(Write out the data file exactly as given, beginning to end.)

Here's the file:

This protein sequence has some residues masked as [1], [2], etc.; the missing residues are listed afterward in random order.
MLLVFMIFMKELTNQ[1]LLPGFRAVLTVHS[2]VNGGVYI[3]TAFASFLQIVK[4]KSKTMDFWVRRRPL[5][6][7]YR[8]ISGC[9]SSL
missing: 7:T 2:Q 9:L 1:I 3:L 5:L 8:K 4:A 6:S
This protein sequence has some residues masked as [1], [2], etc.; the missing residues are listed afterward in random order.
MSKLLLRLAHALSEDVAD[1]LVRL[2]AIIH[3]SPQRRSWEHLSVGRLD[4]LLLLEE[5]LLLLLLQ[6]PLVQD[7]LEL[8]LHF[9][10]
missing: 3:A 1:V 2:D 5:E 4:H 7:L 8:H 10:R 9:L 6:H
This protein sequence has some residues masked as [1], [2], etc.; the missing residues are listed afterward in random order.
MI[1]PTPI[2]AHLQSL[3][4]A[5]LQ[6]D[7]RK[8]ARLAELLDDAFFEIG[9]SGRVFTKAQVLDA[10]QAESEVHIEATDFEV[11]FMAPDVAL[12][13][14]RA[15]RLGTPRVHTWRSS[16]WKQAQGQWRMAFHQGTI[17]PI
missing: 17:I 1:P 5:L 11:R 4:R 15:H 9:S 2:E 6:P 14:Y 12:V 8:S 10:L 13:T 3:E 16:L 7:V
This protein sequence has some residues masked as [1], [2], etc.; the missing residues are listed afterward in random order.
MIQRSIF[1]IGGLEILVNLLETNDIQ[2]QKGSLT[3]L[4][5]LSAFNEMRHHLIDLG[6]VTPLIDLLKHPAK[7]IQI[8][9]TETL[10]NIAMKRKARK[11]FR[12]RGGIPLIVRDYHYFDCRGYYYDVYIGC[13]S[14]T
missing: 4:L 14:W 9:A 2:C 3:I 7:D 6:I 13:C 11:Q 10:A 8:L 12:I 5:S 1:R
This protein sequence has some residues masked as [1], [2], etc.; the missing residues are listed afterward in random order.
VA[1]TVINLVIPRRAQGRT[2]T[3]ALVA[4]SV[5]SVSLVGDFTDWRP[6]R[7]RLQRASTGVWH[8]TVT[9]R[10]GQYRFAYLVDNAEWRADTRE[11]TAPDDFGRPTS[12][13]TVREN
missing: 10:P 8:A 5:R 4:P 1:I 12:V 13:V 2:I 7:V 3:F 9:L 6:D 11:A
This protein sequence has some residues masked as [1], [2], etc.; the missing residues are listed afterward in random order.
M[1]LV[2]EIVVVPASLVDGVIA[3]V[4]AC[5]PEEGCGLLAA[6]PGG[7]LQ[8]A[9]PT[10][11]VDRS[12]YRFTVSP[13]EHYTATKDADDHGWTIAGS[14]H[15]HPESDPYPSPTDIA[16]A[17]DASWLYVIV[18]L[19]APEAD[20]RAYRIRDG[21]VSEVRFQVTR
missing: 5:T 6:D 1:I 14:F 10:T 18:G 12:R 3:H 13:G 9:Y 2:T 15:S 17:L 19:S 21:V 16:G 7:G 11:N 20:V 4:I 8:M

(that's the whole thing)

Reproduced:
This protein sequence has some residues masked as [1], [2], etc.; the missing residues are listed afterward in random order.
MLLVFMIFMKELTNQ[1]LLPGFRAVLTVHS[2]VNGGVYI[3]TAFASFLQIVK[4]KSKTMDFWVRRRPL[5][6][7]YR[8]ISGC[9]SSL
missing: 7:T 2:Q 9:L 1:I 3:L 5:L 8:K 4:A 6:S
This protein sequence has some residues masked as [1], [2], etc.; the missing residues are listed afterward in random order.
MSKLLLRLAHALSEDVAD[1]LVRL[2]AIIH[3]SPQRRSWEHLSVGRLD[4]LLLLEE[5]LLLLLLQ[6]PLVQD[7]LEL[8]LHF[9][10]
missing: 3:A 1:V 2:D 5:E 4:H 7:L 8:H 10:R 9:L 6:H
This protein sequence has some residues masked as [1], [2], etc.; the missing residues are listed afterward in random order.
MI[1]PTPI[2]AHLQSL[3][4]A[5]LQ[6]D[7]RK[8]ARLAELLDDAFFEIG[9]SGRVFTKAQVLDA[10]QAESEVHIEATDFEV[11]FMAPDVAL[12][13][14]RA[15]RLGTPRVHTWRSS[16]WKQAQGQWRMAFHQGTI[17]PI
missing: 17:I 1:P 5:L 11:R 4:R 15:H 9:S 2:E 6:P 14:Y 12:V 8:S 10:L 13:T 3:E 16:L 7:V
This protein sequence has some residues masked as [1], [2], etc.; the missing residues are listed afterward in random order.
MIQRSIF[1]IGGLEILVNLLETNDIQ[2]QKGSLT[3]L[4][5]LSAFNEMRHHLIDLG[6]VTPLIDLLKHPAK[7]IQI[8][9]TETL[10]NIAMKRKARK[11]FR[12]RGGIPLIVRDYHYFDCRGYYYDVYIGC[13]S[14]T
missing: 4:L 14:W 9:A 2:C 3:I 7:D 6:I 13:C 11:Q 10:A 8:L 12:I 5:S 1:R
This protein sequence has some residues masked as [1], [2], etc.; the missing residues are listed afterward in random order.
VA[1]TVINLVIPRRAQGRT[2]T[3]ALVA[4]SV[5]SVSLVGDFTDWRP[6]R[7]RLQRASTGVWH[8]TVT[9]R[10]GQYRFAYLVDNAEWRADTRE[11]TAPDDFGRPTS[12][13]TVREN
missing: 10:P 8:A 5:R 4:P 1:I 12:V 13:V 2:I 7:V 3:F 9:L 6:D 11:A
This protein sequence has some residues masked as [1], [2], etc.; the missing residues are listed afterward in random order.
M[1]LV[2]EIVVVPASLVDGVIA[3]V[4]AC[5]PEEGCGLLAA[6]PGG[7]LQ[8]A[9]PT[10][11]VDRS[12]YRFTVSP[13]EHYTATKDADDHGWTIAGS[14]H[15]HPESDPYPSPTDIA[16]A[17]DASWLYVIV[18]L[19]APEAD[20]RAYRIRDG[21]VSEVRFQVTR
missing: 5:T 6:D 1:I 14:F 10:T 18:G 12:R 3:H 13:G 9:Y 2:T 15:S 17:L 19:S 21:V 16:G 7:G 11:N 20:V 4:I 8:M